“Tell me, what is it you plan to do with your one wild and precious life?” – Mary Oliver
A good financial plan would ideally have some immediate, short-term, and long-term goals. For a recovering spendaholic like myself, immediate is going day-to-day with not blowing any money on shopping. Short-term is making sure all my debt payments are made early each and every month, and long-term is getting out of all my consumer debt.
However behind the goals, there’s an over-arching “why” that keeps them all in motion. I think everyone has a why. For some, being out of the red and owing nothing to no one is enough of a why to keep them going. There’s also many like my mom, who’s why is to make sure she will never be vulnerable if there should ever be a downturn in her small business, her family life, or the economy.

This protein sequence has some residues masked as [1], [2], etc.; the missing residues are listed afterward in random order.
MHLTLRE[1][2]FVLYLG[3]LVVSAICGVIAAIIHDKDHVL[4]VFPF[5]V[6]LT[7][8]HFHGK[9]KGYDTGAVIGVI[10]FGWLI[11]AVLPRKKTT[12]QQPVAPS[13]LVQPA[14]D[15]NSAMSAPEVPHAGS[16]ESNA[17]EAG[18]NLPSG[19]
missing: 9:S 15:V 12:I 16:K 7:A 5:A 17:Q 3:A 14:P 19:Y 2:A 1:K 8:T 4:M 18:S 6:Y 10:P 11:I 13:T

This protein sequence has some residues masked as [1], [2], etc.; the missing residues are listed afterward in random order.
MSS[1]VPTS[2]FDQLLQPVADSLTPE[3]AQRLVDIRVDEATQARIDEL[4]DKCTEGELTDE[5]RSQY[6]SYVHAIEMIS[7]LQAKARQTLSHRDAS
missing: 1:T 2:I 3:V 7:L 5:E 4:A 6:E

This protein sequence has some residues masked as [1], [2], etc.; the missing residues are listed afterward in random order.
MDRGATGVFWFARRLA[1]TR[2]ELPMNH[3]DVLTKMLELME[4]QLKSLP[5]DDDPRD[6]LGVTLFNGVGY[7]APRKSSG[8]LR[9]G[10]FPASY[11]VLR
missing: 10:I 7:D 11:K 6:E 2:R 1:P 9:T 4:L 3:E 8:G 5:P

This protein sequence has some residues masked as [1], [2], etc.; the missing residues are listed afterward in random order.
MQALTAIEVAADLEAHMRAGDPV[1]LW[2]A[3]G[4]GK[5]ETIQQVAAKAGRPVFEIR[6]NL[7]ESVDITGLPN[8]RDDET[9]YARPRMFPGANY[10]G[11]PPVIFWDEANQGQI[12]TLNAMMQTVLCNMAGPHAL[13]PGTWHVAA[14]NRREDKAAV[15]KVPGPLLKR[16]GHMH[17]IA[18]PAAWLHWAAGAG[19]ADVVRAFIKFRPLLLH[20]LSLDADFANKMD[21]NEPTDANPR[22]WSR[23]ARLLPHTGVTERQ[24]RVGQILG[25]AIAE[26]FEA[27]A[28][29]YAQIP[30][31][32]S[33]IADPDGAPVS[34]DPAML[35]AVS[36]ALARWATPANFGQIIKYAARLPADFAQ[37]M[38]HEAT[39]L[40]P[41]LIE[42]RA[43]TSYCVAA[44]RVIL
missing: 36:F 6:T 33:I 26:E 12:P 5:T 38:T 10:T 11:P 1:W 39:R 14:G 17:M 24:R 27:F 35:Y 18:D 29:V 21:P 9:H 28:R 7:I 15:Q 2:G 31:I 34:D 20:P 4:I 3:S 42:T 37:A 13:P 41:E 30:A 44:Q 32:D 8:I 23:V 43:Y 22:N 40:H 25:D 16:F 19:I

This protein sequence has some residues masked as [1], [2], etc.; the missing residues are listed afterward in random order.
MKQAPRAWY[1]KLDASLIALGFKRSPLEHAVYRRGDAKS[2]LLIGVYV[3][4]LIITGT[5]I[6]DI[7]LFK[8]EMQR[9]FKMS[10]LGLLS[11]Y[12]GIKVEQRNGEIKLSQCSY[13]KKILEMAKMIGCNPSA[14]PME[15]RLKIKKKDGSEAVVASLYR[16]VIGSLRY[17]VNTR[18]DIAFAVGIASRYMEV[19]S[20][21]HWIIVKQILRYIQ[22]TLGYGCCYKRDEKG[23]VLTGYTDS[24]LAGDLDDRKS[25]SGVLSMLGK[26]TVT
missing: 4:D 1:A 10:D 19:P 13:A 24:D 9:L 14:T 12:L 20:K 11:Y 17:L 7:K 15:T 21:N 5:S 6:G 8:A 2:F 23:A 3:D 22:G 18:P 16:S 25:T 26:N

My why may be a bit more whimsy, and admittedly not centered on responsibility. Simply put, I don’t want to live in one place and have one “life” there. I don’t want a house, I don’t want the kids, I don’t want the 9 to 5. I don’t want the car or the lawn or the cottage or the pool or the garage. I have zero negative feelings towards those who do (to be clear, I believe being a loving parent is bar none the most important job in the world), I’ve just had 31 years to get to know myself, and I realize it’s simply not for me.